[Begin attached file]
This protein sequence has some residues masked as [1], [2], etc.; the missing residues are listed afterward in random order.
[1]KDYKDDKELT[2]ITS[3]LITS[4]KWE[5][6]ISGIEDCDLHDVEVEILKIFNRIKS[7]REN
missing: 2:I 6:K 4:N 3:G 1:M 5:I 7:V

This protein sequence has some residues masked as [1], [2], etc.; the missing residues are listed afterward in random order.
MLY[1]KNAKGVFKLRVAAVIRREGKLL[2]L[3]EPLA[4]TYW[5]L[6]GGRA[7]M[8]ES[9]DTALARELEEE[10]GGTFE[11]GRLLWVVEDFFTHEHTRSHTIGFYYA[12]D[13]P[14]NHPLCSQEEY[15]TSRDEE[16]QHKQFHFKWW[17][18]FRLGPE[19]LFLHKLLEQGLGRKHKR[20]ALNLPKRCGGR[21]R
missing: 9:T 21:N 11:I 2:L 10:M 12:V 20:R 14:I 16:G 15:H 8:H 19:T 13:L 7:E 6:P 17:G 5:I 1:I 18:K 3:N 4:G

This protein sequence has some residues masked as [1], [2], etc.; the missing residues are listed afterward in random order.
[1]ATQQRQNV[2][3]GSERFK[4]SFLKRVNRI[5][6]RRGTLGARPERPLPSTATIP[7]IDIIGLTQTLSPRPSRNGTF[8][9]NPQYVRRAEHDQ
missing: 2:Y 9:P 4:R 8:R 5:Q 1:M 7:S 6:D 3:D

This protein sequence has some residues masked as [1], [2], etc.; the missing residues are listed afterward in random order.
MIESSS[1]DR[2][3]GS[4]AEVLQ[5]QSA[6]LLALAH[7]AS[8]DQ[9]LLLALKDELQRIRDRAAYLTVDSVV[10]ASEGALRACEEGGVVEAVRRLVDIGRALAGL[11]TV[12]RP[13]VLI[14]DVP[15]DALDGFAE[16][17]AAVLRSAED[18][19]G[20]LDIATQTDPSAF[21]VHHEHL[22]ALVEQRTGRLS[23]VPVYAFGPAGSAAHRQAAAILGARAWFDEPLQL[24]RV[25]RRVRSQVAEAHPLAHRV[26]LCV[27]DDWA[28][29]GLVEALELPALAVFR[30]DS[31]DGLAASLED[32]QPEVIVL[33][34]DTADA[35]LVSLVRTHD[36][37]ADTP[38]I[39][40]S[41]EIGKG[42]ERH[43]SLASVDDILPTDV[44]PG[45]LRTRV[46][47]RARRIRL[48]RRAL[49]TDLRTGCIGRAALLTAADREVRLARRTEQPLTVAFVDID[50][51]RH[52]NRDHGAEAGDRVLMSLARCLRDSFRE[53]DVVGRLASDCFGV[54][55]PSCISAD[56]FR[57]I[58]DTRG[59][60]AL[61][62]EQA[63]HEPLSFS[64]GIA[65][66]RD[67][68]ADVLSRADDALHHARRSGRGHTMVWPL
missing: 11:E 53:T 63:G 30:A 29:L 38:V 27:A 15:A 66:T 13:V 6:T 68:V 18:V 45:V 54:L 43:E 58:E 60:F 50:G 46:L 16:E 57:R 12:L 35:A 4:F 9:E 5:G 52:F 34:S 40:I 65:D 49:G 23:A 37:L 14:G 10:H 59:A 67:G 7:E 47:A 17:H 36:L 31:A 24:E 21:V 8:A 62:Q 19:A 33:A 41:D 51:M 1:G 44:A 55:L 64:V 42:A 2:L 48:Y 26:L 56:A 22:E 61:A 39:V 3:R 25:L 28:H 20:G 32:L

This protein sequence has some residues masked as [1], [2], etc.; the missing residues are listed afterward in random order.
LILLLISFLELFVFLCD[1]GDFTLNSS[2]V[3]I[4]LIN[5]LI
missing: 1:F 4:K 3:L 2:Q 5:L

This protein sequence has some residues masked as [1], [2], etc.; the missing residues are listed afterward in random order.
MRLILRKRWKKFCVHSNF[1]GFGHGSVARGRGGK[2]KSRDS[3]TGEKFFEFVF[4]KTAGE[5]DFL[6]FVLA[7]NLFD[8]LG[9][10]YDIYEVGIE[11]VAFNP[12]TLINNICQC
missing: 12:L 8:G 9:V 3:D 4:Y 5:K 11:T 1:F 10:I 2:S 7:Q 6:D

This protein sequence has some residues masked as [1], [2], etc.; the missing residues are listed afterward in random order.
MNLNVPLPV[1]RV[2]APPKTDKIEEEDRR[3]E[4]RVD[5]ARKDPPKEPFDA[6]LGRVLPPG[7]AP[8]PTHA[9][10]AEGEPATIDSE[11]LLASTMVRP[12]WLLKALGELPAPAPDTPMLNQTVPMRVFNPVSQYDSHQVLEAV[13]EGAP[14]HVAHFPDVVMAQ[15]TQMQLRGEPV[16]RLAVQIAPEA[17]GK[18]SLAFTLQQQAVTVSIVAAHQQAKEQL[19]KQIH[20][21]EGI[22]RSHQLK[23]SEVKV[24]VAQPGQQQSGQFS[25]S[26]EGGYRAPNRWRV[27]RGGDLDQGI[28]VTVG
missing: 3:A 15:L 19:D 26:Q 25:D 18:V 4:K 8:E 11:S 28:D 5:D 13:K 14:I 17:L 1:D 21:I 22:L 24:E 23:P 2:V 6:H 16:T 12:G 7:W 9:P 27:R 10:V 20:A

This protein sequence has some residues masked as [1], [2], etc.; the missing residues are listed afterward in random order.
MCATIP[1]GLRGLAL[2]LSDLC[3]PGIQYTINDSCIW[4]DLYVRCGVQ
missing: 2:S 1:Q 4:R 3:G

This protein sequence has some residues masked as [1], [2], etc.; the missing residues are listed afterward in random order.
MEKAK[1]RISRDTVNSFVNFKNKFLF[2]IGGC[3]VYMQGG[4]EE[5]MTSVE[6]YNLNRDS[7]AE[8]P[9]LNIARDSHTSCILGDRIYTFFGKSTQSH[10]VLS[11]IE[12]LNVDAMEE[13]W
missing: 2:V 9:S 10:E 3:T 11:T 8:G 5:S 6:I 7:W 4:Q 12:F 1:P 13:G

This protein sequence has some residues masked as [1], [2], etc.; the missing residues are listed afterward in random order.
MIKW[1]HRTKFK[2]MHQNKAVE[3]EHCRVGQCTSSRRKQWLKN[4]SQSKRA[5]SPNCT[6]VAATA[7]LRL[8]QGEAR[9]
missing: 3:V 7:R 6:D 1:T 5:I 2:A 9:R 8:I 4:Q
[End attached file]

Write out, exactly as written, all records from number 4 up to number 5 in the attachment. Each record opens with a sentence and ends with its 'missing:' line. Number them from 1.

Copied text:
This protein sequence has some residues masked as [1], [2], etc.; the missing residues are listed afterward in random order.
MIESSS[1]DR[2][3]GS[4]AEVLQ[5]QSA[6]LLALAH[7]AS[8]DQ[9]LLLALKDELQRIRDRAAYLTVDSVV[10]ASEGALRACEEGGVVEAVRRLVDIGRALAGL[11]TV[12]RP[13]VLI[14]DVP[15]DALDGFAE[16][17]AAVLRSAED[18][19]G[20]LDIATQTDPSAF[21]VHHEHL[22]ALVEQRTGRLS[23]VPVYAFGPAGSAAHRQAAAILGARAWFDEPLQL[24]RV[25]RRVRSQVAEAHPLAHRV[26]LCV[27]DDWA[28][29]GLVEALELPALAVFR[30]DS[31]DGLAASLED[32]QPEVIVL[33][34]DTADA[35]LVSLVRTHD[36][37]ADTP[38]I[39][40]S[41]EIGKG[42]ERH[43]SLASVDDILPTDV[44]PG[45]LRTRV[46][47]RARRIRL[48]RRAL[49]TDLRTGCIGRAALLTAADREVRLARRTEQPLTVAFVDID[50][51]RH[52]NRDHGAEAGDRVLMSLARCLRDSFRE[53]DVVGRLASDCFGV[54][55]PSCISAD[56]FR[57]I[58]DTRG[59][60]AL[61][62]EQA[63]HEPLSFS[64]GIA[65][66]RD[67][68]ADVLSRADDALHHARRSGRGHTMVWPL
missing: 11:E 53:T 63:G 30:A 29:L 38:V 27:A 15:A 66:T 13:V 6:T 68:V 18:V 45:V 54:L 43:E 58:E 60:F 50:G 46:L 16:E 57:R 12:L 35:A 4:F 9:E 5:G 52:F 34:S 40:I 65:D 49:G 23:A 37:L 14:G 10:H 59:A 67:G 7:E 47:A 17:H 36:L 31:A 24:E 21:V 8:A 62:Q 19:A 33:A 41:D 51:M 1:G 44:A 55:L 64:V 42:A 2:L 48:Y 26:L 56:A 22:E 61:A 39:V 3:R 25:L 28:H 20:G 32:L

This protein sequence has some residues masked as [1], [2], etc.; the missing residues are listed afterward in random order.
LILLLISFLELFVFLCD[1]GDFTLNSS[2]V[3]I[4]LIN[5]LI
missing: 1:F 4:K 3:L 2:Q 5:L